The Caravan

Playground for Powers

Thursday, June 20, 2019
Image credit: 
istock

In August 1920, in the Parisian suburb of Sèvres, envoys of the allied powers signed an eponymous treaty dividing into zones of influence the fallen Ottoman Empire and Islamic Caliphate. The regime of "mandates" it instituted was simultaneously the culmination of European imperialism in the Middle East, and its final undertaking. Mandates were not meant to last: it was a phase of foreign trusteeship, in anticipation of independence that, by the 1970s, would be the norm across the region.

But independence would only bring incomplete sovereignty, and nowadays only to those realms where there is still a state standing to claim it. The drones and fighter jets of distant militaries own the skies, killing rebels and terrorists. The seas are patrolled by foreign navies, keeping trade routes from pirates. Foreign military bases or missions pepper the land. 100 years since the Treaty of Sèvres, the region is still spoken for in the anachronistic language of zones of influence, foreign interference, and proxies.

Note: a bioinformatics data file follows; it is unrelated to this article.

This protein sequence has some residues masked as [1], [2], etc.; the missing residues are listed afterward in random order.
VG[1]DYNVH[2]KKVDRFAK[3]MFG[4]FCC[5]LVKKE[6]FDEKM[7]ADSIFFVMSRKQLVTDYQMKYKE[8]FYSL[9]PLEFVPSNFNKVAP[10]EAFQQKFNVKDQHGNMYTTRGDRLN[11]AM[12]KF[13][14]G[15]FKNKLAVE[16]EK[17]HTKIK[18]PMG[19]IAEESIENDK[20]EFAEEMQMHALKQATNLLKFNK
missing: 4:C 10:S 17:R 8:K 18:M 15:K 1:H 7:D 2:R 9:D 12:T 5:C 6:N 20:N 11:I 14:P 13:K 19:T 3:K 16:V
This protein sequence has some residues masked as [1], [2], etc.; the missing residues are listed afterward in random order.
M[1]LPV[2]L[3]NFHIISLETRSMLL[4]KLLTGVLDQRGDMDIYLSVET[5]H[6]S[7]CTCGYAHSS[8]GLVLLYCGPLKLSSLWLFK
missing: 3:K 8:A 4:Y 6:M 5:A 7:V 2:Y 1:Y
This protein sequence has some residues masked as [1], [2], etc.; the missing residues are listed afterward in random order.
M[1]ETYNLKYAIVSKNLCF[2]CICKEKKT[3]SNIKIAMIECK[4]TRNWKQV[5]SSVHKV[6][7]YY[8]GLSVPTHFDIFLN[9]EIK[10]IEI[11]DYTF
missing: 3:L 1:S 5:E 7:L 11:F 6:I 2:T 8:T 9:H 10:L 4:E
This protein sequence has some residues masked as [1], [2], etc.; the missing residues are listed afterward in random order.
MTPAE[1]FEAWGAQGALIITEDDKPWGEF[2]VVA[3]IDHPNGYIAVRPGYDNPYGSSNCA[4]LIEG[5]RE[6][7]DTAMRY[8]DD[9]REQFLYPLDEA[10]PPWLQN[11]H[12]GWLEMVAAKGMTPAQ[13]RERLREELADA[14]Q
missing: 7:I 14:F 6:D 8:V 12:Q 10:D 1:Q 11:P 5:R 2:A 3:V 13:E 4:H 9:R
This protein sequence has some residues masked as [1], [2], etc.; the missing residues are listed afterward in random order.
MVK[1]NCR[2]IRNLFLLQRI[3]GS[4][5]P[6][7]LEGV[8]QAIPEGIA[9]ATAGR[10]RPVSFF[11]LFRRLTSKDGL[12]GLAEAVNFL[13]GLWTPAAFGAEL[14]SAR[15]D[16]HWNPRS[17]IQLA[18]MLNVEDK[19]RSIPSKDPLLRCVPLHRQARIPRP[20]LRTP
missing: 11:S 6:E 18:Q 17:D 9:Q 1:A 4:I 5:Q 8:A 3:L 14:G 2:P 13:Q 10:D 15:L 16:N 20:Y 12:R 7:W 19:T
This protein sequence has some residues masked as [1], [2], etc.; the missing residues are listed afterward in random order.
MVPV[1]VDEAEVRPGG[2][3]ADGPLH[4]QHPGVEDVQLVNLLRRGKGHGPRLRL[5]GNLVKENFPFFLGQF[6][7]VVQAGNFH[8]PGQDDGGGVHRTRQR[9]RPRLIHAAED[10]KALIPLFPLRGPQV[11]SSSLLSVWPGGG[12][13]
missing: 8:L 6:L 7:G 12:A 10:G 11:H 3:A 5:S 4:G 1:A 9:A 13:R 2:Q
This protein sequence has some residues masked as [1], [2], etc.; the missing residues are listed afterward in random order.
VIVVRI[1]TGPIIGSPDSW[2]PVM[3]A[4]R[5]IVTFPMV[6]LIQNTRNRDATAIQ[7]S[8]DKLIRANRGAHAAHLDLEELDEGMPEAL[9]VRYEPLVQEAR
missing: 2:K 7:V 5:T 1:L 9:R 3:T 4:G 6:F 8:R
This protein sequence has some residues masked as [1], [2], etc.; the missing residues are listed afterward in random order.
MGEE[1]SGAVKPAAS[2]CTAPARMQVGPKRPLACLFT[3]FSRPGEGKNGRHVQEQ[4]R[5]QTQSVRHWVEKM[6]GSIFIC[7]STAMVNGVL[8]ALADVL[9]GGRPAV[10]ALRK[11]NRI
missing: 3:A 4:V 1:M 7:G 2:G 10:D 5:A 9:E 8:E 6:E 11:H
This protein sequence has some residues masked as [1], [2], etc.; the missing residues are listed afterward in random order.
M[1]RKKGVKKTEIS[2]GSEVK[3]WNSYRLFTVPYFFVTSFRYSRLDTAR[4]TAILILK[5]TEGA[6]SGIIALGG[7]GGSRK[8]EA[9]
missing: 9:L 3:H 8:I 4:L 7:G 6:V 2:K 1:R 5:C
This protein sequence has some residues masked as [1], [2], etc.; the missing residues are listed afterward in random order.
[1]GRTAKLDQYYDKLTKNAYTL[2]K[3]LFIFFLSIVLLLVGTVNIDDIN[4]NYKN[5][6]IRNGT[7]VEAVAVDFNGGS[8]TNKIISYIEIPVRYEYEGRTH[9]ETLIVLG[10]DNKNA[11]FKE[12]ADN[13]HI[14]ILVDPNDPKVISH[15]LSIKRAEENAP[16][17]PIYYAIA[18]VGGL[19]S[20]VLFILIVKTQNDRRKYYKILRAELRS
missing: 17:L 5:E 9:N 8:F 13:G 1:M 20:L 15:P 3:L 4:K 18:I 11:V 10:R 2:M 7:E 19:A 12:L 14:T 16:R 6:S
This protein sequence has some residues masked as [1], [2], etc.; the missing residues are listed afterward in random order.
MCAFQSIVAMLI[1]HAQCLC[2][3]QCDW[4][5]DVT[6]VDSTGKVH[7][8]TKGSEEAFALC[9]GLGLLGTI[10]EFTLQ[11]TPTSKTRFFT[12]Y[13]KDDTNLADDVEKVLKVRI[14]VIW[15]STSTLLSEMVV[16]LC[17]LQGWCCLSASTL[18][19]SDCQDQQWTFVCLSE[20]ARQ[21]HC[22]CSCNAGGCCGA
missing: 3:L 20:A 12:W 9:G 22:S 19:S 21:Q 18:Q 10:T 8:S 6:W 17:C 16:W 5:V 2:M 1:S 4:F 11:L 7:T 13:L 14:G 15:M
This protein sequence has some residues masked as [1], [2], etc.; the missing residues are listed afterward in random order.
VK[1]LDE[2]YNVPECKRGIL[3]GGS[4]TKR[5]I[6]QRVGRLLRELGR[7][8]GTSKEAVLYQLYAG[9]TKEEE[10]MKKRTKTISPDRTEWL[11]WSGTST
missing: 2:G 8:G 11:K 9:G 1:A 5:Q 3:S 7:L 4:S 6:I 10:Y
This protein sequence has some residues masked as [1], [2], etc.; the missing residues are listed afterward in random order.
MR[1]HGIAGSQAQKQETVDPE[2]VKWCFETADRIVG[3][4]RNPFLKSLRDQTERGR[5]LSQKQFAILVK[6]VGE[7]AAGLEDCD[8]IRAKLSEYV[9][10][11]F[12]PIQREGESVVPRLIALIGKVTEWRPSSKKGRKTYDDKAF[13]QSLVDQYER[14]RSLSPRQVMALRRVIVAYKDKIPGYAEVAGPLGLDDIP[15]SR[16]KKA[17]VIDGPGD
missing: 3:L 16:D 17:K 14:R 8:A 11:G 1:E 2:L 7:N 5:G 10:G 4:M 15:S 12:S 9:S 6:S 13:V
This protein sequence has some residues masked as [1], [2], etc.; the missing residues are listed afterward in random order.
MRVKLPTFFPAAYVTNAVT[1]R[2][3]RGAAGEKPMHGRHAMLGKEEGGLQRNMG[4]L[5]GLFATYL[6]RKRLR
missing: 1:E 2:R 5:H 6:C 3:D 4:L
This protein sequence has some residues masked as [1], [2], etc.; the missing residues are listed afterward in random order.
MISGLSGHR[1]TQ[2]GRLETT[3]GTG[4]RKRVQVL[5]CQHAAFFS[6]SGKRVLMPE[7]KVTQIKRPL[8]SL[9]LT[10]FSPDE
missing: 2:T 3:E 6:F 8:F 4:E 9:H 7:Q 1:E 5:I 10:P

In the middle of the 20th century, Imperialism gave way to the Cold War, and one type of foreign influence was replaced by another. The Middle East was on the front lines of that conflict both because of its geography, and because of its extraordinary oil reserves. The stakes were clear: it was a zero-sum game between Soviet and Western influence, which soon meant American, as Britain and France withdrew. The climax came in the 1980s, in the hills of Afghanistan, where the Soviet Union finally faltered.

By 1990, America was a hegemon in a region accustomed to, and perverted by, dependency on foreign military assistance and economic rent from hydrocarbons. The goal shifted to stabilizing regimes, making them somewhat more respectful of human rights, somewhat more democratic, and foremost, far less belligerent with each other. After 2001, the priority became eradication of the mujahedeen turned jihadists, some of whom had brought violence to American shores.

During that moment, in the 1990s and 2000s, hegemony was both a fact and a choice. Pax Americana, as it would be known, was a world system regulated by Washington's unmatched capacity to project power, and the ability to push through strategic decisions uninhibited by the need for multilateralism. But Pax Americana disappointed. Relative successes in the Balkans and Columbia could not be replicated in the broader Middle East. It was not just Afghanistan and Iraq; the kind of political order the US had hoped to see never materialized anywhere.